Code of Federal Regulations, 2011 CFR

    2011-10-01

    ... identified as the “U.S. DOT Hazmat Reg. No.” on board each truck and truck tractor (not including trailers... or another document bearing the current registration number identified as the “U.S. DOT Hazmat...

  11. 49 CFR 107.620 - Recordkeeping requirements.

    Code of Federal Regulations, 2014 CFR

    2014-10-01

    ... identified as the “U.S. DOT Hazmat Reg. No.” on board each truck and truck tractor (not including trailers... or another document bearing the current registration number identified as the “U.S. DOT Hazmat...

  12. 49 CFR 107.620 - Recordkeeping requirements.

    Code of Federal Regulations, 2013 CFR

    2013-10-01

    ... identified as the “U.S. DOT Hazmat Reg. No.” on board each truck and truck tractor (not including trailers... or another document bearing the current registration number identified as the “U.S. DOT Hazmat...

  13. 49 CFR 107.620 - Recordkeeping requirements.

    Code of Federal Regulations, 2012 CFR

    2012-10-01

    ... identified as the “U.S. DOT Hazmat Reg. No.” on board each truck and truck tractor (not including trailers... or another document bearing the current registration number identified as the “U.S. DOT Hazmat...

  14. 16 CFR 20.0 - Scope and purpose of the guides.

    Code of Federal Regulations, 2014 CFR

    2014-01-01

    ... used parts designed for use in automobiles, trucks, motorcycles, tractors, or similar self-propelled..., fan clutches, fuel injectors, fuel pumps, front wheel drive axles, generators, master cylinders, oil... Labeling Guides, 16 CFR part 228.)...

  15. 16 CFR 20.0 - Scope and purpose of the guides.

    Code of Federal Regulations, 2012 CFR

    2012-01-01

    ... used parts designed for use in automobiles, trucks, motorcycles, tractors, or similar self-propelled..., fan clutches, fuel injectors, fuel pumps, front wheel drive axles, generators, master cylinders, oil... Labeling Guides, 16 CFR part 228.)...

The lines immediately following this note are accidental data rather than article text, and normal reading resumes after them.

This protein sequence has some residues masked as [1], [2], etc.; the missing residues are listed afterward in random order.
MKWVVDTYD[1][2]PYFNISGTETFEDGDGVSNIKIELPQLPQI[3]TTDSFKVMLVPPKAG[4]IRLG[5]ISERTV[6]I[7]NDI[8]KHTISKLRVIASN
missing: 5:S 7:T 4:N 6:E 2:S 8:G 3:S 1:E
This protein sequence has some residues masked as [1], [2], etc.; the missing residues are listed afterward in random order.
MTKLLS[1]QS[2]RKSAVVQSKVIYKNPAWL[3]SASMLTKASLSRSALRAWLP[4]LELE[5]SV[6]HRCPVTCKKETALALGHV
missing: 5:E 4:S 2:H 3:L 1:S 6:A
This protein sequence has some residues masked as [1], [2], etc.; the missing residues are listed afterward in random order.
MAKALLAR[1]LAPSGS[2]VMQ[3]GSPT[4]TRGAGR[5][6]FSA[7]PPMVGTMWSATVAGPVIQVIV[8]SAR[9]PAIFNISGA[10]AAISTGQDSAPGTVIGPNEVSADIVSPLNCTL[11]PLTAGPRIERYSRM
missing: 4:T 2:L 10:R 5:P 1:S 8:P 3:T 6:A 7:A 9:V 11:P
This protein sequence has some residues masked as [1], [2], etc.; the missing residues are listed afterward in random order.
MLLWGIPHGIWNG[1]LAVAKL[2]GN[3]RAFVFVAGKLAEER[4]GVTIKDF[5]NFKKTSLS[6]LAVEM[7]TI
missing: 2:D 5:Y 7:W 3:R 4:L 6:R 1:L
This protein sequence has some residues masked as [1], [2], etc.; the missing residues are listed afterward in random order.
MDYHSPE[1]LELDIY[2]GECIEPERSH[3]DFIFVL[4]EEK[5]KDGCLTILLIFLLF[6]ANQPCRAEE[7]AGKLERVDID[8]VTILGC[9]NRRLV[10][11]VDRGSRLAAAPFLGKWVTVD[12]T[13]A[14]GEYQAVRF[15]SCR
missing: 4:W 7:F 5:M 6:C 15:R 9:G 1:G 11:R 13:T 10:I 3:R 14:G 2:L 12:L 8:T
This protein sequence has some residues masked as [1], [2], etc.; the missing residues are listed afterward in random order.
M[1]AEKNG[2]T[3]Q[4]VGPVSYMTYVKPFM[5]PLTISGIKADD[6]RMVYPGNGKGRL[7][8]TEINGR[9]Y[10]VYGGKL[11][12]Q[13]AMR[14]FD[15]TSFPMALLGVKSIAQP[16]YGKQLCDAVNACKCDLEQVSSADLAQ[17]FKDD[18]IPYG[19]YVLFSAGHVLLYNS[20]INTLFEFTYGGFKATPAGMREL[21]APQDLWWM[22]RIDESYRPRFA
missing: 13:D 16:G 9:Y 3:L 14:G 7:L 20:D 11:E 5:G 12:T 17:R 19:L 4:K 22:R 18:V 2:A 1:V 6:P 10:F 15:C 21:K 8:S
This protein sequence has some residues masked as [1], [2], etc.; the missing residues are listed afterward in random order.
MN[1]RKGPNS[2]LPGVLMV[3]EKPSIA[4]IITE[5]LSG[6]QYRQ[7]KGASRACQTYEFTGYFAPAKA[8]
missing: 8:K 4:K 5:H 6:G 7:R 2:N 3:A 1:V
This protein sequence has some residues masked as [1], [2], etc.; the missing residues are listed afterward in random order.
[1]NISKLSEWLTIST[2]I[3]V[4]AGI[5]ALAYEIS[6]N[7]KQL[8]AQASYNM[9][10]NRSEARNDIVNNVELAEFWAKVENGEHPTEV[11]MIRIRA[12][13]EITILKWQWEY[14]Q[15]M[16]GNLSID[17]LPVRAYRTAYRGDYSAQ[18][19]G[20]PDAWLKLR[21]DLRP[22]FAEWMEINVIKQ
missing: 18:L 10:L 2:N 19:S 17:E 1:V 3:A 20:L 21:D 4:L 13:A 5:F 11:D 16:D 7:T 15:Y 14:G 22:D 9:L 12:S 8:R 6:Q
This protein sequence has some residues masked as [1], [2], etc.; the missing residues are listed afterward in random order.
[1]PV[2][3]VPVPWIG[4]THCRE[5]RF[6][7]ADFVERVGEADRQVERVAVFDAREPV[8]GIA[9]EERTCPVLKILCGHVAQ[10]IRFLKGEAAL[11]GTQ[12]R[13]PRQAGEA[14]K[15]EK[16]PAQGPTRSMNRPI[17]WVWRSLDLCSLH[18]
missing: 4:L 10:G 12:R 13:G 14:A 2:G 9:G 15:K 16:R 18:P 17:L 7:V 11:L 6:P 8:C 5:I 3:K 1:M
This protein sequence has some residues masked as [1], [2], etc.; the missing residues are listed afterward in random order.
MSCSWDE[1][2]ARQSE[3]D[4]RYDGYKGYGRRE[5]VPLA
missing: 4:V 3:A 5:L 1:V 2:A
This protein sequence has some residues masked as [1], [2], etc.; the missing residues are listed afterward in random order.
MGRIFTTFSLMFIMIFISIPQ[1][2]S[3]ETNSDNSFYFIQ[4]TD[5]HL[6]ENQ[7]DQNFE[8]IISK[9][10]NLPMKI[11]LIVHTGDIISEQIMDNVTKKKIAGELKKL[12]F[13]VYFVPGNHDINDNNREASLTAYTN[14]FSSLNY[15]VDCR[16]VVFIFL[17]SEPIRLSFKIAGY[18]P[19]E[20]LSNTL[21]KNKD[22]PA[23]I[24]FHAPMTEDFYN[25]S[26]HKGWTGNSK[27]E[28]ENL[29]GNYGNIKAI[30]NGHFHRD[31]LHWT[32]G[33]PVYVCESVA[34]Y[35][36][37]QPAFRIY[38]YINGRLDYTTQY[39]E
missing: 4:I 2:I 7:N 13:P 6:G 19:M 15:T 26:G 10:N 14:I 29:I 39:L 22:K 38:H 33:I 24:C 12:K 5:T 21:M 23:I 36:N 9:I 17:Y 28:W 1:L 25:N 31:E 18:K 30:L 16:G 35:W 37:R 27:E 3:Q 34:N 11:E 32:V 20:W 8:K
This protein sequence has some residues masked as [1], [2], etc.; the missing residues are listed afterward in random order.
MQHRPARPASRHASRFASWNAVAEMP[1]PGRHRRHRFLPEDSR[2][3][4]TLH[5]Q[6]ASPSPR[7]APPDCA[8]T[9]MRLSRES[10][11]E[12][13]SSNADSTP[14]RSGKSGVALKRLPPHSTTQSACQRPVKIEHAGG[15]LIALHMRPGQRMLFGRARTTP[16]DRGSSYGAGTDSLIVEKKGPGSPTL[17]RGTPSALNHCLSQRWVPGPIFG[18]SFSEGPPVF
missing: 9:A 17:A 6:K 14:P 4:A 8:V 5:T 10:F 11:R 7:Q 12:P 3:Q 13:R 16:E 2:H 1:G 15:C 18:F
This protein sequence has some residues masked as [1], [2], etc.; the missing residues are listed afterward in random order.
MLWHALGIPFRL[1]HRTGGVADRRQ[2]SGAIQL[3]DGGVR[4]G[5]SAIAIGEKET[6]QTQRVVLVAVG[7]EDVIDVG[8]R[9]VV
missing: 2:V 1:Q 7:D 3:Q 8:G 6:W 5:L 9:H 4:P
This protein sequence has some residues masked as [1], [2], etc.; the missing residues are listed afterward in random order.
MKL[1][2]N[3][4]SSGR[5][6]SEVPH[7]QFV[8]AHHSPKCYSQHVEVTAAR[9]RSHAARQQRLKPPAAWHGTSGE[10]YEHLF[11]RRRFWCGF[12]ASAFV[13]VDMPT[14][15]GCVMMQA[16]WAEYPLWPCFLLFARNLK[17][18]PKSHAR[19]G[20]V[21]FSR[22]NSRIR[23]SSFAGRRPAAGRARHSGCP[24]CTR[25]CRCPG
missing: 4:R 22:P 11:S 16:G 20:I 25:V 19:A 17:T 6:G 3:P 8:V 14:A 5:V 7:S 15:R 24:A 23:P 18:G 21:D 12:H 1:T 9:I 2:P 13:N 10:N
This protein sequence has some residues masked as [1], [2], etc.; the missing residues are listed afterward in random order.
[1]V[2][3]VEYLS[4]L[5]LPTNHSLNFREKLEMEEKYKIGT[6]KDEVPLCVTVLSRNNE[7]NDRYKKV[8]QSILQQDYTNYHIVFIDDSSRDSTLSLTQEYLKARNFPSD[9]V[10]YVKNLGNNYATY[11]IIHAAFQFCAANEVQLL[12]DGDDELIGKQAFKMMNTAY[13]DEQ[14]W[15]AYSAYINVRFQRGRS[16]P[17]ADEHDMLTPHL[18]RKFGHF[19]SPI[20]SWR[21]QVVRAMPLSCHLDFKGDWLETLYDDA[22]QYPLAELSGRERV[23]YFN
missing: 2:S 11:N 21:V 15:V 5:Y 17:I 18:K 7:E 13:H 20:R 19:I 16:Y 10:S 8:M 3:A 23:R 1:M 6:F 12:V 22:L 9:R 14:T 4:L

16. 16 CFR 20.0 - Scope and purpose of the guides.

    Code of Federal Regulations, 2013 CFR

    2013-01-01

    ... used parts designed for use in automobiles, trucks, motorcycles, tractors, or similar self-propelled..., fan clutches, fuel injectors, fuel pumps, front wheel drive axles, generators, master cylinders, oil... Labeling Guides, 16 CFR part 228.)...

  17. 50 CFR 37.31 - Environmental protection.

    Code of Federal Regulations, 2013 CFR

    2013-10-01

    ... or prohibit exploratory activities in these areas and, in accordance with 36 CFR part 800, thereby... Caterpillar tractors, or their equivalent. They shall be operated only in the winter and where there...

  18. 50 CFR 37.31 - Environmental protection.

    Code of Federal Regulations, 2010 CFR

    2010-10-01

    ... or prohibit exploratory activities in these areas and, in accordance with 36 CFR part 800, thereby... Caterpillar tractors, or their equivalent. They shall be operated only in the winter and where there...

  19. 50 CFR 37.31 - Environmental protection.

    Code of Federal Regulations, 2012 CFR

    2012-10-01

    ... or prohibit exploratory activities in these areas and, in accordance with 36 CFR part 800, thereby... Caterpillar tractors, or their equivalent. They shall be operated only in the winter and where there...

  20. 50 CFR 37.31 - Environmental protection.

    Code of Federal Regulations, 2014 CFR

    2014-10-01

    ... or prohibit exploratory activities in these areas and, in accordance with 36 CFR part 800, thereby... Caterpillar tractors, or their equivalent. They shall be operated only in the winter and where there...

  1. 50 CFR 37.31 - Environmental protection.

    Code of Federal Regulations, 2011 CFR

    2011-10-01

    ... or prohibit exploratory activities in these areas and, in accordance with 36 CFR part 800, thereby... Caterpillar tractors, or their equivalent. They shall be operated only in the winter and where there...

  2. Fifth wheel modification assembly, Issue U

    SciTech Connect

    Arning, C.

    1994-12-31

    This report consists of one engineering drawing showing modifications to the Fifth Wheel System for a semi-tractor trailer truck. Notes give instructions for installation of some items, where other items may be purchased, testing instructions, and shipping instructions.

  3. 49 CFR 393.28 - Wiring systems.

    Code of Federal Regulations, 2012 CFR

    2012-10-01